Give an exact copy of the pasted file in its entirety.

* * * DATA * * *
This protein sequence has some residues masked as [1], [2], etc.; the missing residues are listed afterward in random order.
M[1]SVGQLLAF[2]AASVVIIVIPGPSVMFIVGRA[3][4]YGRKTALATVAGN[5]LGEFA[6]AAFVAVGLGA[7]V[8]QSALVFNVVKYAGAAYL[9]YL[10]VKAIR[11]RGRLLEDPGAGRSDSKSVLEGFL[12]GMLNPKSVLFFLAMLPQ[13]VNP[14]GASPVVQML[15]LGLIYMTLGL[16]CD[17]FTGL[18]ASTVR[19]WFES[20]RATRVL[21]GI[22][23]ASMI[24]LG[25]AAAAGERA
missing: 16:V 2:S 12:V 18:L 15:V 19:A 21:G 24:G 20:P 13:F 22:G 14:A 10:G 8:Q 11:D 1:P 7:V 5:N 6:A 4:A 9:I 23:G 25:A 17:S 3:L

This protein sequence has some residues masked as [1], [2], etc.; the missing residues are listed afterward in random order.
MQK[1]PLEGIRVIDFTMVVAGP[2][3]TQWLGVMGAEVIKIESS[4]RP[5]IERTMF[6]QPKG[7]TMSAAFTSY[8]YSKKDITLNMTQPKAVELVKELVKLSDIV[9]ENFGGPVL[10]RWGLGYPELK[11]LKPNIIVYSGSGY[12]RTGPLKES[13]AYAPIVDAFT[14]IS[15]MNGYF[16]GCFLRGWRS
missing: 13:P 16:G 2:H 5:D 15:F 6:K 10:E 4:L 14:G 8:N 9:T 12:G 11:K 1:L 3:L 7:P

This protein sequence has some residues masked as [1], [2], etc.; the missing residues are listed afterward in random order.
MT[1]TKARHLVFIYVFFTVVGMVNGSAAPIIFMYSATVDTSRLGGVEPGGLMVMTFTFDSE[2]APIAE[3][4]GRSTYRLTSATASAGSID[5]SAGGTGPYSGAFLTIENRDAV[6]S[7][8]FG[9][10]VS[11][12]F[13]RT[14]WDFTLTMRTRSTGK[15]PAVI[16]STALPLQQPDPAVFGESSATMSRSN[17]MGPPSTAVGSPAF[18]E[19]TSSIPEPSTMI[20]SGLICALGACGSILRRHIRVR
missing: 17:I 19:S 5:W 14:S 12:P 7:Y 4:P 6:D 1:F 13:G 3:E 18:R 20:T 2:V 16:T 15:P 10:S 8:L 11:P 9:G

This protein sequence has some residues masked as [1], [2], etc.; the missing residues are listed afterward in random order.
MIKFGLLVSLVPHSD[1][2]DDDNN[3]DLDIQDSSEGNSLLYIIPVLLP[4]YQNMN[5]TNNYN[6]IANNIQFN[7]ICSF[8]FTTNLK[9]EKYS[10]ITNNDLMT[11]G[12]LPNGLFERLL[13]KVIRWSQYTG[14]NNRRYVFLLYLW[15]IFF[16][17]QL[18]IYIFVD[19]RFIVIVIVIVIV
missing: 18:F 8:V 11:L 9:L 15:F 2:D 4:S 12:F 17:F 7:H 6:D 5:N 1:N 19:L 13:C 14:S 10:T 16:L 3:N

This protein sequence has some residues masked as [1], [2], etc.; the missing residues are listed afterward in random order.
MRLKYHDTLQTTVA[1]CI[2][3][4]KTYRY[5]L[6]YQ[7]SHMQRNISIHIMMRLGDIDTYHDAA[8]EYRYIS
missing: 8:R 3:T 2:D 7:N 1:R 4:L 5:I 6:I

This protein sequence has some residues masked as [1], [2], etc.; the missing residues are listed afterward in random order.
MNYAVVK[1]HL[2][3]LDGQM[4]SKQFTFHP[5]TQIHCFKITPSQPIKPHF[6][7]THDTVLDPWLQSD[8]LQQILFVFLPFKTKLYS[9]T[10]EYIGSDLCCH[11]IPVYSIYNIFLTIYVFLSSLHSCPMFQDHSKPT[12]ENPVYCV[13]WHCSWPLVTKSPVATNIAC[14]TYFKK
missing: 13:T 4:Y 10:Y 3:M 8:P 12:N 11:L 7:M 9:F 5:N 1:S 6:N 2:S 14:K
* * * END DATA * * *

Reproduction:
This protein sequence has some residues masked as [1], [2], etc.; the missing residues are listed afterward in random order.
M[1]SVGQLLAF[2]AASVVIIVIPGPSVMFIVGRA[3][4]YGRKTALATVAGN[5]LGEFA[6]AAFVAVGLGA[7]V[8]QSALVFNVVKYAGAAYL[9]YL[10]VKAIR[11]RGRLLEDPGAGRSDSKSVLEGFL[12]GMLNPKSVLFFLAMLPQ[13]VNP[14]GASPVVQML[15]LGLIYMTLGL[16]CD[17]FTGL[18]ASTVR[19]WFES[20]RATRVL[21]GI[22][23]ASMI[24]LG[25]AAAAGERA
missing: 16:V 2:S 12:V 18:L 15:V 19:A 21:G 24:G 20:P 13:F 22:G 14:A 10:G 8:Q 11:D 1:P 7:V 5:N 6:A 4:A 9:I 23:G 25:A 17:S 3:L

This protein sequence has some residues masked as [1], [2], etc.; the missing residues are listed afterward in random order.
MQK[1]PLEGIRVIDFTMVVAGP[2][3]TQWLGVMGAEVIKIESS[4]RP[5]IERTMF[6]QPKG[7]TMSAAFTSY[8]YSKKDITLNMTQPKAVELVKELVKLSDIV[9]ENFGGPVL[10]RWGLGYPELK[11]LKPNIIVYSGSGY[12]RTGPLKES[13]AYAPIVDAFT[14]IS[15]MNGYF[16]GCFLRGWRS
missing: 13:P 16:G 2:H 5:D 15:F 6:K 10:E 4:L 14:G 8:N 9:T 12:G 11:K 1:L 3:L 7:P

This protein sequence has some residues masked as [1], [2], etc.; the missing residues are listed afterward in random order.
MT[1]TKARHLVFIYVFFTVVGMVNGSAAPIIFMYSATVDTSRLGGVEPGGLMVMTFTFDSE[2]APIAE[3][4]GRSTYRLTSATASAGSID[5]SAGGTGPYSGAFLTIENRDAV[6]S[7][8]FG[9][10]VS[11][12]F[13]RT[14]WDFTLTMRTRSTGK[15]PAVI[16]STALPLQQPDPAVFGESSATMSRSN[17]MGPPSTAVGSPAF[18]E[19]TSSIPEPSTMI[20]SGLICALGACGSILRRHIRVR
missing: 17:I 19:S 5:W 14:S 12:P 7:Y 4:P 6:D 1:F 13:G 3:E 18:R 20:T 2:V 16:T 15:P 10:S 8:L 11:P 9:G

This protein sequence has some residues masked as [1], [2], etc.; the missing residues are listed afterward in random order.
MIKFGLLVSLVPHSD[1][2]DDDNN[3]DLDIQDSSEGNSLLYIIPVLLP[4]YQNMN[5]TNNYN[6]IANNIQFN[7]ICSF[8]FTTNLK[9]EKYS[10]ITNNDLMT[11]G[12]LPNGLFERLL[13]KVIRWSQYTG[14]NNRRYVFLLYLW[15]IFF[16][17]QL[18]IYIFVD[19]RFIVIVIVIVIV
missing: 18:F 8:V 11:L 9:L 15:F 2:D 4:S 12:F 17:F 7:H 6:D 5:N 1:N 19:L 13:C 14:S 10:T 16:L 3:N

This protein sequence has some residues masked as [1], [2], etc.; the missing residues are listed afterward in random order.
MRLKYHDTLQTTVA[1]CI[2][3][4]KTYRY[5]L[6]YQ[7]SHMQRNISIHIMMRLGDIDTYHDAA[8]EYRYIS
missing: 8:R 3:T 2:D 7:N 1:R 4:L 5:I 6:I

This protein sequence has some residues masked as [1], [2], etc.; the missing residues are listed afterward in random order.
MNYAVVK[1]HL[2][3]LDGQM[4]SKQFTFHP[5]TQIHCFKITPSQPIKPHF[6][7]THDTVLDPWLQSD[8]LQQILFVFLPFKTKLYS[9]T[10]EYIGSDLCCH[11]IPVYSIYNIFLTIYVFLSSLHSCPMFQDHSKPT[12]ENPVYCV[13]WHCSWPLVTKSPVATNIAC[14]TYFKK
missing: 13:T 4:Y 10:Y 3:M 8:P 12:N 11:L 7:M 9:F 5:N 1:S 6:N 2:S 14:K